Renal dysfunction after orthotopic heart transplantation: incidence, natural history, and risk factors
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TitleRenal dysfunction after orthotopic heart transplantation: incidence, natural history, and risk factors
Garrido IP, Crespo-Leiro MG, Paniagua MJ, Muñiz J, Rodríguez JA, Regueiro M, et al. Renal dysfunction after orthotopic heart transplantation: incidence, natural history, and risk factors. TransplantProc. 2003;35(5):2014-2016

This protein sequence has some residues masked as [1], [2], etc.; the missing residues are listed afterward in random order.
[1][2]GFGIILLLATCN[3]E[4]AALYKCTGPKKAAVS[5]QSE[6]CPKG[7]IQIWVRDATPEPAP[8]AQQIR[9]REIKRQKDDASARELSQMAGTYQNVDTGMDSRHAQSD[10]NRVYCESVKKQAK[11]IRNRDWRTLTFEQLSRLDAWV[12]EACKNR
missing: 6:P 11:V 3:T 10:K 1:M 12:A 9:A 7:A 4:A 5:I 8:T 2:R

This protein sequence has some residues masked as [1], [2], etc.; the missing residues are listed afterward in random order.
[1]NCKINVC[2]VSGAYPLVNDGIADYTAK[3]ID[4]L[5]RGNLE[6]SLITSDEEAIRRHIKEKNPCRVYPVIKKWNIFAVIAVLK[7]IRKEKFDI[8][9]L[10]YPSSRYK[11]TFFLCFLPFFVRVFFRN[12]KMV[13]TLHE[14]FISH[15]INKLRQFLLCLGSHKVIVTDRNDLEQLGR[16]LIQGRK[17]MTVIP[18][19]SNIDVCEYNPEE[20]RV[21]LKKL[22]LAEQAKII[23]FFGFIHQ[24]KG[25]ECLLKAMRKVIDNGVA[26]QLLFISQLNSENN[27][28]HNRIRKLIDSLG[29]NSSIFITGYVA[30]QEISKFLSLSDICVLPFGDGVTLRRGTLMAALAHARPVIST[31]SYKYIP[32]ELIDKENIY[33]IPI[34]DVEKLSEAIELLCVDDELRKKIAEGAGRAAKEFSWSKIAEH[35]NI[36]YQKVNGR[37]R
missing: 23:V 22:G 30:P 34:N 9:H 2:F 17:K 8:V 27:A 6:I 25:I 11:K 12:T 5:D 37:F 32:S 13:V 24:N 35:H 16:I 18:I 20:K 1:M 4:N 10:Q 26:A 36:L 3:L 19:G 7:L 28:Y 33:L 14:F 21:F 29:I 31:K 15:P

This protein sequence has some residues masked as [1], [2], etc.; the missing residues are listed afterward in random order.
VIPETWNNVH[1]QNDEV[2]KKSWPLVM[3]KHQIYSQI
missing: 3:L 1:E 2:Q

[Abstract] Background. Renal dysfunction is a common complication after orthotopic heart transplantation (HT). The importance of factors other than exposure to immunosuppressive drugs is unclear. The purpose of this study was to determine the incidence and natural history of renal dysfunction following heart transplantation, and to evaluate a number of variables as risk factors for this condition. Methods. We examined the creatinine levels at 1, 6, 12, 24, and 60 months in 262 consecutive heart transplant patients who survived at least 1 year. The potential risk factors included pre- and posttransplantation diabetes mellitus, arterial hypertension, and drugs used to control arterial hypertension. Results. 17.2% of patients showed mild renal dysfunction (creatinine 1.5-2.5 mg/dL) and 1.9% moderate dysfunction (creatinine >2.5 mg/dL) at 1 month; 29.8% showed mild and 1.1% moderate dysfunction at 6 months; 33.2% showed mild and 1.9% moderate dysfunction at 1 year; 40% showed mild, 0.9% moderate and 0.4% severe dysfunction (requiring dialysis or renal transplantation) at 2 years; and 43.6% showed mild, 1.7% moderate and 0.9% severe dysfunction at 5 years. None of the conditions analyzed as possible risk factors showed a significant association with renal dysfunction except the use of diuretics. Conclusion. The incidence of renal dysfunction after orthotopic heart transplantation was 33.6% within the first year after transplant and 44% within the first five years, although more than 95% of cases were mild. The incidence increased with time after transplantation. Renal dysfunction seems likely to be multifactorial in origin, but no individual risk factors were identified.
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